War Memorial Smiles

He had the weirdest smile. I call them War Memorial Smiles.
Let me explain.

I live in Washington D.C. It’s the town of lobbyists. 4-7 PM at any restaurant is
“happy let’s-talk-about-clean-coal hour”. I promise you, man, there’s no such thing
as clean coal.

If you live in D.C. you never think about the First Lady or the Department of
Agriculture more than the average person.

Once I saw Joe Biden in Starbucks. He ordered a regular sized coffee and put in two
creamers and three packets of Splenda. I wonder if he drinks his coffee so sweet
because he just can’t take how much of a bad taste this world is. But then I think,
damn the Vice President of the US of A does not have the time to sugarcoat anything.
Drink your coffee black, and face the day. If you can’t take your coffee black, then
how are you going to deal with unemployment and gentrification.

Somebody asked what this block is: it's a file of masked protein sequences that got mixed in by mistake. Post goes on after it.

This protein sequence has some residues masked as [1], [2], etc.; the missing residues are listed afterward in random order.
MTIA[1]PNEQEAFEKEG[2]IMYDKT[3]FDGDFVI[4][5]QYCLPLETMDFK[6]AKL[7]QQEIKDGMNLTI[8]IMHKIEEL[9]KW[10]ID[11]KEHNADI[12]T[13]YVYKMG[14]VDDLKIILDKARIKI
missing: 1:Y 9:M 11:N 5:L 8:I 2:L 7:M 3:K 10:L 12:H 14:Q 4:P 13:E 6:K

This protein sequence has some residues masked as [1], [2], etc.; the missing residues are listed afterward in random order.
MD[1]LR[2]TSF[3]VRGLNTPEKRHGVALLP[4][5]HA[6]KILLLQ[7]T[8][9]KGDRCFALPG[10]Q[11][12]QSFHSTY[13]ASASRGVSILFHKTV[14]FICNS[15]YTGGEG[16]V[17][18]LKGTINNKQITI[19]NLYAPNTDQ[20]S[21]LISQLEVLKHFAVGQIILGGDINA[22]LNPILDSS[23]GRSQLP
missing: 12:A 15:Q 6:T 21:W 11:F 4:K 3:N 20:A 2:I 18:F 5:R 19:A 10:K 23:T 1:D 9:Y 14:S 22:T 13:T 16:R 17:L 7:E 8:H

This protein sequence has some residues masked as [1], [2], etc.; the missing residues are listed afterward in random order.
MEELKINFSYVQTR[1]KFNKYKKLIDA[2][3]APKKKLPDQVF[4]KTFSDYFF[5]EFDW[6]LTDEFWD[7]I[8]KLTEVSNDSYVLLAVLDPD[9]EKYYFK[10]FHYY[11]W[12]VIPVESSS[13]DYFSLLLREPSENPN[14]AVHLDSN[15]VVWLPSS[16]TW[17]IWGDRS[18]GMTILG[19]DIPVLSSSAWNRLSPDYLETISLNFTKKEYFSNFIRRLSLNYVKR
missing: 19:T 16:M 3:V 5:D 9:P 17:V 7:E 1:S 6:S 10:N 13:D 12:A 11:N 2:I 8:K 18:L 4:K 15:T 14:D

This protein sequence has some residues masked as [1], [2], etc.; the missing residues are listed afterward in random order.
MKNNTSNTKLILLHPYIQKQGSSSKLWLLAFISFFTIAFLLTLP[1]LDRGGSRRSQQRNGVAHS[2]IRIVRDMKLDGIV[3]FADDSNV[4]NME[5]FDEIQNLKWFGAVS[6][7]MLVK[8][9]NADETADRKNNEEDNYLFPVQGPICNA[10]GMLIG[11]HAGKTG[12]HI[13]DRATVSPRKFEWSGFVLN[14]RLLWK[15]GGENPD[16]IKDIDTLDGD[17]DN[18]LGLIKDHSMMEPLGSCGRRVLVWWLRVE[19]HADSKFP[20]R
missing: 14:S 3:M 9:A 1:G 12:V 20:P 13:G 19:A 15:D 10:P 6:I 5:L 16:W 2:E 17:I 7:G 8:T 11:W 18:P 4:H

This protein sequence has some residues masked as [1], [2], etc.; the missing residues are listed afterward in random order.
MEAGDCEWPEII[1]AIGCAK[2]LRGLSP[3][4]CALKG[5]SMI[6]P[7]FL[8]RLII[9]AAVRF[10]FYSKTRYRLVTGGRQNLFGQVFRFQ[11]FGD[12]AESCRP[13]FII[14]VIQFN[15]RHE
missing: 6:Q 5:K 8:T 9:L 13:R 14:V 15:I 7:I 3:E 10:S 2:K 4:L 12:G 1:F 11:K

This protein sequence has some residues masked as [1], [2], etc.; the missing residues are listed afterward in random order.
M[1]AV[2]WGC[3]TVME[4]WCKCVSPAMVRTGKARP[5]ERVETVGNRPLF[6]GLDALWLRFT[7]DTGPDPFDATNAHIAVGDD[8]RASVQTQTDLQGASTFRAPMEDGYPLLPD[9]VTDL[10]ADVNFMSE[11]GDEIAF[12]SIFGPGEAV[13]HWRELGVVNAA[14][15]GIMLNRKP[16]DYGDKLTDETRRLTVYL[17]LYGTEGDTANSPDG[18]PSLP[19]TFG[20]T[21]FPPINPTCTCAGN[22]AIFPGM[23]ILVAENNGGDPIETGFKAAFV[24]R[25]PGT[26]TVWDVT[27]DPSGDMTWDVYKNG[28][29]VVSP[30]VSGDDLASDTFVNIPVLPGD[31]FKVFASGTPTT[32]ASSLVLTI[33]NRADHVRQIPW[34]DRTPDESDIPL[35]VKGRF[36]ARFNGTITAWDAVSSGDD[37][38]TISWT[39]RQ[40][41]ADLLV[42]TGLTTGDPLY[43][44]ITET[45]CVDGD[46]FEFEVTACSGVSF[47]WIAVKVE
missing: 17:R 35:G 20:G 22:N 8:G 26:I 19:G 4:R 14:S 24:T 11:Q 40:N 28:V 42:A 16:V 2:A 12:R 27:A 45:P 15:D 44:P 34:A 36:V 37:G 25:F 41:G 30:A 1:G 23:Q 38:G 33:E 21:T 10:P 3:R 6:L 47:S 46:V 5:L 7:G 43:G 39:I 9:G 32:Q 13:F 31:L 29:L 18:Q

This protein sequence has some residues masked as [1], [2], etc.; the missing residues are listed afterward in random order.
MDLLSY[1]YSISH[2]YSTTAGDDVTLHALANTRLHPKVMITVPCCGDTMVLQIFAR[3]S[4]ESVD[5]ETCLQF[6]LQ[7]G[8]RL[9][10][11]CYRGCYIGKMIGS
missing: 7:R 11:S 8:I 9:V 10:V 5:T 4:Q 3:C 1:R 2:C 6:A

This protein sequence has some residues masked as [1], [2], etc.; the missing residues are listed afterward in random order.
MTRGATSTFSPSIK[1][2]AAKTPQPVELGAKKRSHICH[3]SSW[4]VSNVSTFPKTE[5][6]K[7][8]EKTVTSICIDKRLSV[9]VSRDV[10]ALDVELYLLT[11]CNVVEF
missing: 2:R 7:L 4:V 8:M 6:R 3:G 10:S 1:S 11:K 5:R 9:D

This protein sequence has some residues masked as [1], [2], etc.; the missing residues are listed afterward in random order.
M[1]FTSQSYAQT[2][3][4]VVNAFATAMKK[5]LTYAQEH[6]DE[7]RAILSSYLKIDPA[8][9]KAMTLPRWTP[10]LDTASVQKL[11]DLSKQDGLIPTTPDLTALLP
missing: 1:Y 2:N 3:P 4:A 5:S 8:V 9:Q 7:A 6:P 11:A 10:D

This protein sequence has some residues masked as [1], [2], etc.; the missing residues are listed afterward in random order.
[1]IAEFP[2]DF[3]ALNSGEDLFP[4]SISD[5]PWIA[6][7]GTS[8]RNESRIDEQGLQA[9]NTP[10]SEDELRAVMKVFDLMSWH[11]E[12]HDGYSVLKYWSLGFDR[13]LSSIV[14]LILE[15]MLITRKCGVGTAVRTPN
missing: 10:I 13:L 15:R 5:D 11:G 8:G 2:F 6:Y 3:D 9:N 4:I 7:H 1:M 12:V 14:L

Joe Biden wears a lot of makeup.

D.C. is also the town of tourists. I love watching the tourists watch all the museums
and the monuments. It’s always like this:

You and your family are on vacation and your feet are blistering because you just
walked like three miles to get to the Vietnam War Memorial. And you get there
and your dad wants to take a picture of the family. So you line up in front of the
black granite that has all these names on it, names of men and women that died
too soon. And you’re looking into your dad’s camera and you feel like you should
smile because that’s what you do when you look into a camera. But if you smile,
it’s as if you’re being irreverent but maybe you should smile because that means
you’re thankful. And all while you’re thinking about this, your dad goes 3-2-1-smile
and takes the pictures. And later you look at the picture and see that your mouth
managed some crooked thing and your eyes are saying I’m-awkward-even-when-

Well that was this boy’s smile all the time. As if all the fucking time he felt it
inappropriate to be smiling. And I don’t mean because of all the dying children
in Africa. More so because of the fact that usually when we smile, it’s because we
are thinking about someone or something else and not the people or things or war
memorials right behind us.

– Kristy Choi, Politics Editor

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